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Police Dismiss Foreign Media Criticism of Koh Tao Murder Forensics

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The Royal Thai police have dismissed foreign medias criticism of the police forensics investigation into the 2014 Koh Tao murder case. The foreign media alleged the forensics investigation was not in accordance with international standards.

The police spokesman Royal Thai Police Spokesman Pol Lt Gen Piya Uthayo, cited an article posted online by Fairfax media and written by Lindsay Murdoch. With statements made by Jane Taupin, an Australian expert in autopsy and forensics science. Jane Taupin visited Thailand in July 2016 as a forensic science witness.

She accused the police’s forensic science laboratory of not being trustworthy. Despite the fact that she wasn’t invited to join the judicial process in the police investigation.

Same forensic standards as the FBI

Pol Lt Gen Piya confirmed the police had produced DNA samples of both defendants in court. He said they were the same as those collected at the crime scene. Which consequently led to the court sentencing two Myanmar migrant suspects to death. The two still remain in prison and have applied for a royal pardon in Thailand.

The police spokesman said that Police Forensics also operates under the same standards as those followed by the FBI. And above all it has undertaken its forensic work in a scrupulous manner.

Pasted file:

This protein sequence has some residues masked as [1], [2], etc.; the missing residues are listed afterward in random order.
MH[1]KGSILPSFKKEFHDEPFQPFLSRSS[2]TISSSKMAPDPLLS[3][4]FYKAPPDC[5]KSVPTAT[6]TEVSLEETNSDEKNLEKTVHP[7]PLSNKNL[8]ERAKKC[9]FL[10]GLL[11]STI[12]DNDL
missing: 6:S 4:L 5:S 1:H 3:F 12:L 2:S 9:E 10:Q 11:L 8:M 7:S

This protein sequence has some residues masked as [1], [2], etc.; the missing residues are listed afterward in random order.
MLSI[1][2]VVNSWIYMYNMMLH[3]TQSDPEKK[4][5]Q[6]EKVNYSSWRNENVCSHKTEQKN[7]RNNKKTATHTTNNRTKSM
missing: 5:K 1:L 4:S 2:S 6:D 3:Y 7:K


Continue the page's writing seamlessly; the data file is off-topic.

The DNA tests were conducted by the Institute of Forensic Medicine of the Police Hospital and also the Office of the Police Forensic Science under international standards. The police officers who carried out the forensic probe appeared in court as witnesses. The police officers gave detailed explanations to address inquiries and objections raised by the defendants’ lawyer.

The case which arose in 2014 was the murder of two British tourists. David Miller and Hannah Witheridge were brutally murdered on Koh Tao island off Surat Thani. Two Myanmar nationals, Zaw Lin and Win Zaw Tun, were arrested.

In August 2019, the Supreme Court also upheld their death sentences passed by the first court and the Appeals Court.

The two Myanmar migrants initially confessed to the crime but they later retracted their confessions. Saying that they were forced to give them under torture.

In September, the Thai Bar Council reported that the death sentence of  Zaw Lin and Wai Phyo could be stayed. Lawyers said that if the Myanmar government sent a request letter for a royal pardon.

The death sentence awarded to two Myanmar migrants may be stayed. —and they could serve a suspended death sentence.

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